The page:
Nov. 12 Premarket Briefing: 10 Things You Should Know

NEW YORK (TheStreet) -- Here are 10 things you should know for Tuesday, Nov. 12:

1.-- U.S. stock futures indicated a weaker start to Wall Street on Tuesday after the Dow Jones Industrial Average reach a record high on Monday.

European stocks were lower in early trading. Asian shares closed mostly higher Tuesday as investors awaited word from China on economic reforms. Japan's Nikkei rose 2.2% to close at 14,588.68 while China's Shanghai Composite gained 0.8% to 2,126.77.

2.-- The economic calendar in the U.S. Tuesday is bare.

--U.S. stocks on Monday rose slightly as investors await earnings reports from major retailers that may offer signals about the strength of the U.S. economic recovery and clues as to whether the Federal Reserve will begin curbing its monetary stimulus program. 

The S&P 500 tacked on 0.07% to close at 1,771.87 while the Dow added 0.13% to 15,782.91. The Nasdaq inched up 0.01% to 3,919.79.

4.-- Bank of America ( BAC)  and  Freddie Mac are in settlement talks to resolve disputes over more than $1.4 billion in faulty mortgages Freddie has said Bank of America should have to take back, The Wall Street Journal reported, citing people familiar with the matter.

The deal would be the second agreement between Bank of America and Freddie since 2011. The deal would largely protect the bank from any future repurchase demands from Freddie stemming from loans sold before 2012. Bank of America is hoping to settle before the end of the year, one of the people told the Journal

5.--  Richard Fisher, president of the Federal Reserve Bank of Dallas, told CNBC on Tuesday that the central bank's monetary stimulus program can't continue forever,

"We've changed and impacted the markets because of our intervention and I understand there's sensitivity, but markets should also bear in mind that this program cannot go on forever," he said at an economic function in Melbourne, Australia. 

6.-- News Corp.  (NWSA), the owner of the Journal, posted fiscal first-quarter sales that missed analysts' forecasts, sparking investor concern about its legacy print business.

News Corp., controlled by Rupert Murdoch, reported $2.07 billion in revenue for the quarter, falling short of an average $2.18 billion estimate of eight analysts surveyed by Bloomberg. News Corp., which was reporting its first full quarter since splitting its film and television businesses in June into 21st Century Fox (FOXA), said that free cash flow for the quarter was negative $10 million.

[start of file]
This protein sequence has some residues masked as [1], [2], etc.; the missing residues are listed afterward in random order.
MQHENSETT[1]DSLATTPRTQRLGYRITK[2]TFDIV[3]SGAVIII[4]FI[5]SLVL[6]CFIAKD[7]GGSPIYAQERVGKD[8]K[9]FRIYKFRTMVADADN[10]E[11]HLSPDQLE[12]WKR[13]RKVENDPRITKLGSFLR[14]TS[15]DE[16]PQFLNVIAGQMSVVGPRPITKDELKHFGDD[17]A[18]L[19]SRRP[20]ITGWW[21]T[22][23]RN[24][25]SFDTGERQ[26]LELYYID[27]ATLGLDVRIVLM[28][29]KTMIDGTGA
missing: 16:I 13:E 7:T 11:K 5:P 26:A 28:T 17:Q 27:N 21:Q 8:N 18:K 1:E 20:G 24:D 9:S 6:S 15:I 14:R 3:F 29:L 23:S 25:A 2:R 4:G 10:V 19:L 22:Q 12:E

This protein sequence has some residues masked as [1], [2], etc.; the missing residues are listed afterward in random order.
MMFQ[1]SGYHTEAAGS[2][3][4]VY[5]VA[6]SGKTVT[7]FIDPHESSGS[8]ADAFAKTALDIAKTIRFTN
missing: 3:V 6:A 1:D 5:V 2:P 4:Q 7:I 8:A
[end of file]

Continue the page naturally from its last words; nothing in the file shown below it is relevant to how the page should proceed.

7.-- Dish Network (DISH) is expected by Wall Street on Tuesday to report third-quarter earnings of 43 cents a share on revenue of $3.58 billion.

8.-- Fewer U.S. homeowners are falling behind on their mortgage payments, bringing down the national late-payment rate on home loans in the third quarter to a five-year low, according to TransUnion, the credit reporting agency.

The percentage of mortgage holders at least two months behind on their payments fell in the third quarter to 4.09% from a revised 5.33% a year earlier and 4.32% in the second quarter, according to TransUnion.

The last time the mortgage delinquency rate was lower was the third quarter of 2008.

9.-- U.K. cellphone giant Vodafone  (VOD) said Tuesday it plans to invest 7 billion pounds ($11.2 billion) over two years to bolster its competitiveness amid the move to 4G technology.

Vodafone reported Tuesday profit attributable to shareholders of 17.95 billion pounds in the half year through September, a reversal from a year-earlier loss of 1.98 billion pounds.

10.-- Fewer than 50,000 people had successfully navigated, the troubled federal health care Website, and enrolled in private insurance plans as of last week, two people familiar with the matter told the Journal, citing internal government data.

The Obama administration's target for October was 500,000 enrollees. The Web site launched on Oct. 1.

-- Written by Joseph Woelfel

To contact the writer of this article, click here:Joseph Woelfel

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Copyright 2013 Inc. All rights reserved. This material may not be published, broadcast, rewritten, or redistributed. AP contributed to this report.

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